Podcasters Look Beyond DTC Into Licensing

Within the licensing business, podcasters primarily play a role as licensees, pairing with owners of licensed properties to create new audio productions. The podcast producers see licensed IP as a way to capture new audiences, while the licensors typically view the medium as another way for consumers to experience their properties and another touchpoint to raise awareness.

A growing number of original podcasts are becoming brands in their own right, however, expanding outbound into other forms of media and into merchandise. To date, the products have mostly been available through branded direct-to-consumer e-commerce shops, often residing on the podcasts’ home page, or third-party on-demand platforms.

Recently, a few podcast properties have started to enter into licensing deals as a means of extending their brands, resulting in merchandise that is available at retail. Wondery’s Wow in the World, a children’s science podcast, paired with Thames & Kosmos in January for a line of science toys, for example, while MrBallen and his podcast (and YouTube series) Strange, Dark & Mysterious paired with Ten Speed Press for a graphic novel. These follow on the heels of a few other examples over the years, such as when Team Never Quit (TNQ), a podcast started by former Navy Seal Marcus Luttrell, partnered with PNW Arms and Sinterfire for a line of ammo in 2015, which is still on the market.

The rising pool of well-promoted DTC merchandise sites tied to popular podcast brands is likely a precursor to more licensing deals. Here is a sampling of a few of many examples, some new and some longstanding:

  • The Wealth Champs introduced its merchandise line in June 2023. Products include t-shirts, socks, shorts, and hats. In the podcast, founder Julius Hammond interviews successful business leaders, influencers, and social activists, especially those who have built brands from nothing.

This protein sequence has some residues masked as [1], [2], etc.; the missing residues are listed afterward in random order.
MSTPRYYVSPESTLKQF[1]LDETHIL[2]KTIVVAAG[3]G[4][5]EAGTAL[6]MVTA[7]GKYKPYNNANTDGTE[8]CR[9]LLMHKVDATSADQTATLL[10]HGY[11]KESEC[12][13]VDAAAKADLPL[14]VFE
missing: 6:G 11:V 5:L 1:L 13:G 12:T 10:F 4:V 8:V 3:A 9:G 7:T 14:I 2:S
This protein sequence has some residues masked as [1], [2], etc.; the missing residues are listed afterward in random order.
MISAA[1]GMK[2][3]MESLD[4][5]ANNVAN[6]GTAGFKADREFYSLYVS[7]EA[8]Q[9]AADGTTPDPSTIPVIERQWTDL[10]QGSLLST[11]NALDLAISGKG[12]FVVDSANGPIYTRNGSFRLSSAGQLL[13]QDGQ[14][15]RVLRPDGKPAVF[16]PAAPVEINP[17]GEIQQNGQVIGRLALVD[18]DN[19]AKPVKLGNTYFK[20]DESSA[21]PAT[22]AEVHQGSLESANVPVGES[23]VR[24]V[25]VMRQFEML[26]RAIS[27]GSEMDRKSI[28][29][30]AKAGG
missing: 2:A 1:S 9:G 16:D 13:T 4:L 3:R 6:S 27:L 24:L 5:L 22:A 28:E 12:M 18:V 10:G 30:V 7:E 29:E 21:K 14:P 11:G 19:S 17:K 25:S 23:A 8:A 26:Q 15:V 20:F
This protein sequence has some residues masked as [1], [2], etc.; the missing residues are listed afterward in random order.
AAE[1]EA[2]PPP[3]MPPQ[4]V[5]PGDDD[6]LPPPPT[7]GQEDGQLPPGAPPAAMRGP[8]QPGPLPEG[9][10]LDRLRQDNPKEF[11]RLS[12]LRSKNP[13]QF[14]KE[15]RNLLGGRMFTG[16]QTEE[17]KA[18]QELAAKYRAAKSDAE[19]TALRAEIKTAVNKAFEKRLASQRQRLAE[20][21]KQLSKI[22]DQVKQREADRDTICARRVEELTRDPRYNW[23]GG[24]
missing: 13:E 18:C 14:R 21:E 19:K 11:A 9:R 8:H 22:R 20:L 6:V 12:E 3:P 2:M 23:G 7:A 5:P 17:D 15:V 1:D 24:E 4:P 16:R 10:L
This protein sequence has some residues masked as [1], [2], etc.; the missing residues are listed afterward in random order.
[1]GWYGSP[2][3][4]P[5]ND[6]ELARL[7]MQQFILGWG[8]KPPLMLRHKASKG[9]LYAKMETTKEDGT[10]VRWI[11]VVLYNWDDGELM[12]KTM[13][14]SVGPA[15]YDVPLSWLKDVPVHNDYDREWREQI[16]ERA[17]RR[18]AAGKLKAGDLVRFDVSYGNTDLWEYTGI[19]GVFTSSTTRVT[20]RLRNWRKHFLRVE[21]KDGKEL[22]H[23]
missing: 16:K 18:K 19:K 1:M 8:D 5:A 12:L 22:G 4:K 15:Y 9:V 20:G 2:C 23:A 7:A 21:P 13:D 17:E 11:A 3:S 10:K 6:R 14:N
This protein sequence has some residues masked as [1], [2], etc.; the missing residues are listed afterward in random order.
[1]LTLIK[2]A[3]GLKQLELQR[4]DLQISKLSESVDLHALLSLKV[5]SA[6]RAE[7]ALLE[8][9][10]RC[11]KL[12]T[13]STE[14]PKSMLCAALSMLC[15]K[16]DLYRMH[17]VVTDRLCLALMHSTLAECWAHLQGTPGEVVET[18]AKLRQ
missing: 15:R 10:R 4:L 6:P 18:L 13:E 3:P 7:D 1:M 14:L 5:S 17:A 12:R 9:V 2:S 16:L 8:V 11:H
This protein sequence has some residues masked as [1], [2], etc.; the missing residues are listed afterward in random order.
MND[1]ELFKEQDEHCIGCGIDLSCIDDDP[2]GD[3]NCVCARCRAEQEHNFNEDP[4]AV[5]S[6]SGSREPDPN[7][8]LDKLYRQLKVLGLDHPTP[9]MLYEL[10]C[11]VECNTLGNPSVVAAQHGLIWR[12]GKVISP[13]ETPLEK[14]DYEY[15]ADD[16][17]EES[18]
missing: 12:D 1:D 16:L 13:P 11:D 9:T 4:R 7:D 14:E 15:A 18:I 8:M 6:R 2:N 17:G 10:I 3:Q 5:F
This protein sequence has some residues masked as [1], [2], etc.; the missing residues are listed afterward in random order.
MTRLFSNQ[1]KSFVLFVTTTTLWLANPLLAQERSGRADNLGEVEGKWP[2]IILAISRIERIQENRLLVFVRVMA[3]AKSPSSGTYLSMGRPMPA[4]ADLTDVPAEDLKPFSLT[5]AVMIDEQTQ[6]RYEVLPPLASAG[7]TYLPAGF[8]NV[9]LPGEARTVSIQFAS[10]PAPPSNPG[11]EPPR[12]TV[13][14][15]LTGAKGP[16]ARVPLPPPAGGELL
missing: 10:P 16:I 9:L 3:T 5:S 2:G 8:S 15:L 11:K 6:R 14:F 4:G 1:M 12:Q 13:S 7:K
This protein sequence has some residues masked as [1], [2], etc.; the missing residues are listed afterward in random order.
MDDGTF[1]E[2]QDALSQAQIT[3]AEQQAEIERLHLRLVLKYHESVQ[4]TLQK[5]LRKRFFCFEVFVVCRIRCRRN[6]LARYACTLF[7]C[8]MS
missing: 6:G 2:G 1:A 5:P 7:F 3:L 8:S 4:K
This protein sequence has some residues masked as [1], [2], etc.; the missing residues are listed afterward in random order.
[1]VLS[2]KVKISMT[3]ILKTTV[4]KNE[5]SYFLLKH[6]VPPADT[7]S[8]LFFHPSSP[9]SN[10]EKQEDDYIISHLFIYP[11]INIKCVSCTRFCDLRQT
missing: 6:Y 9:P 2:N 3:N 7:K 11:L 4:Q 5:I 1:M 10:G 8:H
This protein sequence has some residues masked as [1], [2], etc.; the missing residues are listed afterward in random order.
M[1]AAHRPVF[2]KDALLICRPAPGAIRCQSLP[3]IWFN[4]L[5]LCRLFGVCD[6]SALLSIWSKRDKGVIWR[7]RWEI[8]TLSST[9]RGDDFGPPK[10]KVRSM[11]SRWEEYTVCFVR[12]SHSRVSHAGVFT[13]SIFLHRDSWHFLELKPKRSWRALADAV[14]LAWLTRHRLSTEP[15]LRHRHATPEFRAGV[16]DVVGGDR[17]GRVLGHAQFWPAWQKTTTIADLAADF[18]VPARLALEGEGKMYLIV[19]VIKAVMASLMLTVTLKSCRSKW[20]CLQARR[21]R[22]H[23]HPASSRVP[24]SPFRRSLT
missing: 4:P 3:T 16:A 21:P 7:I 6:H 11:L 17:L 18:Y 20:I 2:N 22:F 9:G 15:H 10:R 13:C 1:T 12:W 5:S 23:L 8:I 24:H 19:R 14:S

• Hailie Jade’s Just a Little Shady launched its first merchandise, including t-shirts, jogging pants, hats, sweatshirts, and stickers, in May 2023. In the podcast, Jade and her best friend Brittany Ednie discuss their lives, including the experiences they had as children with Jade’s father, rapper Eminem (a.k.a. Slim Shady, the inspiration for the podcast’s name).
  • Wendy Williams’ The Wendy Experience, a podcast that debuted in 2023, began selling a line of merchandise in December 2022 in anticipation of the launch. The range consisted of t-shirts, sweatshirts, and caps featuring some of the former talk show host’s famous phrases, in a pink and black color palette. The podcast is no longer being produced due to Williams’ health struggles, but the shop is still live.
  • Call Her Daddy, the long-running comedy and advice podcast that was first distributed on Barstool and later on Spotify, has long marketed a line of merchandise. Many of the products are limited editions and include street-style t-shirts, tank tops, and hoodies, phone accessories, backpacks, mugs, posters, and other items.

In most cases, these and other similar merchandise programs are more about promoting the podcast than generating revenue, although the latter is certainly an objective as well. The promotional product arrays tend to be limited and basic and many of the designs rudimentary, focused on logos and text phrases. It will be interesting to see how many podcast brands follow in the footsteps of Wow in the World; Strange, Dark & Mysterious; TNQ; and others and look to licensing as a means of raising the bar on their merchandise game.

, , , , , , , ,

Comments are closed.